Alligator Leather Tanning

Tanning is the process of turning raw animal skins into a preserved fabric, or leather, which keeps the skins from being susceptible to decomposition via micro-organisms or other small animal invasion. The tanning process for alligator, one of the most popular exotic leathers, is outlined in the steps below.

  • Soaking.
  • Liming.
  • De-liming.
  • Pickling.
  • Chrome tanning.
  • Shaving and thinning. to
  • Re-tanning.
  • Drying and dry cleaning. Dry cleaning
  • Dying and coloring.
  • Shaving and thinning.

These steps can be separated into three phases. The preparation phase, the tanning phase, and the finishing phase:

Preparation. Skins arrive at tanneries heavily salted, for preservation in storage and shipping, and they are very stiff and board like. They are soaked to remove the salt and to make them pliable enough to be worked. Then the skins are limed in a strong base solution to remove nails, scales, grease and fats. The skins are then de-limed to raise the acidity levels so that the tanning can start.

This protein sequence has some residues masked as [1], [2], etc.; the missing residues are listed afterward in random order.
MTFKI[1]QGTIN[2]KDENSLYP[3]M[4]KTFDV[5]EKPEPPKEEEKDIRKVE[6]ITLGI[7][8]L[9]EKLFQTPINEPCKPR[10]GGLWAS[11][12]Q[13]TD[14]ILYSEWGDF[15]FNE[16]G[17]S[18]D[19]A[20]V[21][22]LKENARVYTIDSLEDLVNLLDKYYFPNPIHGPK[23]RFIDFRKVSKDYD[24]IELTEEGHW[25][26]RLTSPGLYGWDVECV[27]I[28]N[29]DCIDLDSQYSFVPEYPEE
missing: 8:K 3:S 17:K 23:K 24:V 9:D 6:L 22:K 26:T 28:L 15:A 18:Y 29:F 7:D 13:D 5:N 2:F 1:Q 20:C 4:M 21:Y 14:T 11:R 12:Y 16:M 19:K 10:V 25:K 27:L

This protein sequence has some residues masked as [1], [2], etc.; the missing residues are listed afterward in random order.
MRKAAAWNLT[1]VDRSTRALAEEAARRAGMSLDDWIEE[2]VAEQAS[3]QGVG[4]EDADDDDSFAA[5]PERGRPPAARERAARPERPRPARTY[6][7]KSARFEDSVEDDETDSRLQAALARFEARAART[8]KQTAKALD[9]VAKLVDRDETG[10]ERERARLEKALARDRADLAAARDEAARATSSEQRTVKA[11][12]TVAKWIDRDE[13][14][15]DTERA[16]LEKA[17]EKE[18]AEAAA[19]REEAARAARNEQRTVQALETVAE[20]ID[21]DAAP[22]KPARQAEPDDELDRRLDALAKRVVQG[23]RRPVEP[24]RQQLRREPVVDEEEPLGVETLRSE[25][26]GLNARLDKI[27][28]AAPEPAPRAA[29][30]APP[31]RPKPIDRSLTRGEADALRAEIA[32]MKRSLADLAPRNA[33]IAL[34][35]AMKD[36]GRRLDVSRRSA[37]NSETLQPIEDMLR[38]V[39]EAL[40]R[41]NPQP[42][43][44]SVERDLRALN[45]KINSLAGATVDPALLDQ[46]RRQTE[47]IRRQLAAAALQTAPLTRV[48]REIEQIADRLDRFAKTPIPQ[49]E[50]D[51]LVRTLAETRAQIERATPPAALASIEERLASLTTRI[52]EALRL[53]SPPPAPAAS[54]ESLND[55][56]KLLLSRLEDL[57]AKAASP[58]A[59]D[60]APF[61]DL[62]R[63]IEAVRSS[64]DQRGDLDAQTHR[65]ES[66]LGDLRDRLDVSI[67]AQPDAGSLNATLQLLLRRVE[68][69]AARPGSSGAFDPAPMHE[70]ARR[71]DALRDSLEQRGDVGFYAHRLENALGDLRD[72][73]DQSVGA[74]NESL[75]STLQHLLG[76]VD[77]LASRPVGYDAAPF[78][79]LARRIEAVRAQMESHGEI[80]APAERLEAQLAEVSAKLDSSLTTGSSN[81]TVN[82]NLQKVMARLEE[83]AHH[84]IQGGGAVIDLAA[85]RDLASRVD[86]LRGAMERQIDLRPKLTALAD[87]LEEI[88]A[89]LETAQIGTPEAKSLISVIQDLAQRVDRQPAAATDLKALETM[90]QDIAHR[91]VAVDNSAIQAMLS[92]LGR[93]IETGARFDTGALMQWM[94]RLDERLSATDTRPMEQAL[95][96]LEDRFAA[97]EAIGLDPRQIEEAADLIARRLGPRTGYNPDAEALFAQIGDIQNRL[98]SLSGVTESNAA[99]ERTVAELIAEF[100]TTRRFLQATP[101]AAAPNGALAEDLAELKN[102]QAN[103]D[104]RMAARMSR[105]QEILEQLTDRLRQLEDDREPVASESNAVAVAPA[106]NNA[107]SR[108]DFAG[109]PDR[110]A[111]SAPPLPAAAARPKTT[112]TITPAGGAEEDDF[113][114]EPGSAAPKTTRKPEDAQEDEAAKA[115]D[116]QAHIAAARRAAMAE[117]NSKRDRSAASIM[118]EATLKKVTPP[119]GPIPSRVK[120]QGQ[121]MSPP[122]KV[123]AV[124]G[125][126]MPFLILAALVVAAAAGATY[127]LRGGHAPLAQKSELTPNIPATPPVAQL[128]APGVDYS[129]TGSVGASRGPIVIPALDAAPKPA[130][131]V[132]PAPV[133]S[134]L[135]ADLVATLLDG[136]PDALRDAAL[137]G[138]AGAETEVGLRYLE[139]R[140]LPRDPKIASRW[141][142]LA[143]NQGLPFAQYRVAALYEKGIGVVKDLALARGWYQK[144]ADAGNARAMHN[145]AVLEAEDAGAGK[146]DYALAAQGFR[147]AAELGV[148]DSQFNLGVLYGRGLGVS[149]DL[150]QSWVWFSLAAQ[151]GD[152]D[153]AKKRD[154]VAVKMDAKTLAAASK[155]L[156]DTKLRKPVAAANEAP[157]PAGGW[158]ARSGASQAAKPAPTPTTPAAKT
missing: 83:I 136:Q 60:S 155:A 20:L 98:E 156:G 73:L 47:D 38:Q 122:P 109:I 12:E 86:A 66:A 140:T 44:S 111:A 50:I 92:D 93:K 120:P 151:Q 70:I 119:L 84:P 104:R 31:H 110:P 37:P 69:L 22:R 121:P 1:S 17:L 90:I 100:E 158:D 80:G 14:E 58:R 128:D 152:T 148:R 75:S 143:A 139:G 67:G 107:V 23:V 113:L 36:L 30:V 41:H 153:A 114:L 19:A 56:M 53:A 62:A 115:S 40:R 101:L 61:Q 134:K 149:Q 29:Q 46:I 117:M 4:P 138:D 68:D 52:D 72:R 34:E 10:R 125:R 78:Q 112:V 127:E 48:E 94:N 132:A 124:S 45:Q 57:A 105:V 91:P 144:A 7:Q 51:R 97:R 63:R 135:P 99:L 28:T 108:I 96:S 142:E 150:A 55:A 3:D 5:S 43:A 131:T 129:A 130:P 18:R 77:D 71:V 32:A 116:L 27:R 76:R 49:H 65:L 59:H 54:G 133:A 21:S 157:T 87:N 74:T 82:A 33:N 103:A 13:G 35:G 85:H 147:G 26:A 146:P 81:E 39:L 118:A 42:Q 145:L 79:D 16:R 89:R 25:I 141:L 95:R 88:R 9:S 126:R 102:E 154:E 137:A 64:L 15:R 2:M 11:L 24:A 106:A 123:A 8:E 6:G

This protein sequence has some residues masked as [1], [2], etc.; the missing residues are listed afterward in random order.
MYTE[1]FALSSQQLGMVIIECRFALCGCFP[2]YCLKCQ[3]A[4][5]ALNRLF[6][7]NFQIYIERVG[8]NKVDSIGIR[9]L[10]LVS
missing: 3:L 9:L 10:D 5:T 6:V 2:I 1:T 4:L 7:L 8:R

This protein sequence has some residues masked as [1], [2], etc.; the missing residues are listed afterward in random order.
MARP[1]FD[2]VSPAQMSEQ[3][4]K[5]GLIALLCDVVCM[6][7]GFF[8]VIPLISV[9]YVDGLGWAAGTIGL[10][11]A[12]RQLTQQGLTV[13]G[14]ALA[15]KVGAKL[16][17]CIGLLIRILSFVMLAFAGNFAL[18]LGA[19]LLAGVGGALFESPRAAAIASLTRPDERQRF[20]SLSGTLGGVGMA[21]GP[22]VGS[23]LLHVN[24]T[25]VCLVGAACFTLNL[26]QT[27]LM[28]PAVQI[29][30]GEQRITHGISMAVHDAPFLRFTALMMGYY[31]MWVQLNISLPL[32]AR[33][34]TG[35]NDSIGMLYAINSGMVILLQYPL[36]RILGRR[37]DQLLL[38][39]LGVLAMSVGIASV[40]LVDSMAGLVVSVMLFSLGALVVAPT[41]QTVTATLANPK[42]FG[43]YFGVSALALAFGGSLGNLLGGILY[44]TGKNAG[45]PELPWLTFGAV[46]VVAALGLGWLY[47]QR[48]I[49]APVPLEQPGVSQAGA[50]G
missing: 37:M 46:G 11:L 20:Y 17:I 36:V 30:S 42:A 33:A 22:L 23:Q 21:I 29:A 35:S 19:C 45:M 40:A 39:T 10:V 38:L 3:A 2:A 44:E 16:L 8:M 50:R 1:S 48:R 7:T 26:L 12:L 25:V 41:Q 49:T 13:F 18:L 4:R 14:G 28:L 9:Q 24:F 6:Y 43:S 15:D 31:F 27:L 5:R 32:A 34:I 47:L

Tanning. Next, the skins are pickled in an acid bath to make them more pliable. Then, they are immersed in a bath of chromium elements which makes the skins durable and no longer susceptible to weather. At this point, the skins are no longer subject to decomposition; they are now leather. They are next re-tanned in a vegetable based to make the leather less tough and more supple.

Finishing. The leather is next dried, either by hanging or in specialized ovens. The leather next can be dyed or colored, and then it is shaved to standard thicknesses. In the last step, protective coats are applied and the process is complete.

At the end of this extensive and labor intensive process, the leather is shipped to manufactures to be made into garments, handbags, accessories, or fine custom footwear such as those from Tejas Custom Boots in Houston, TX.


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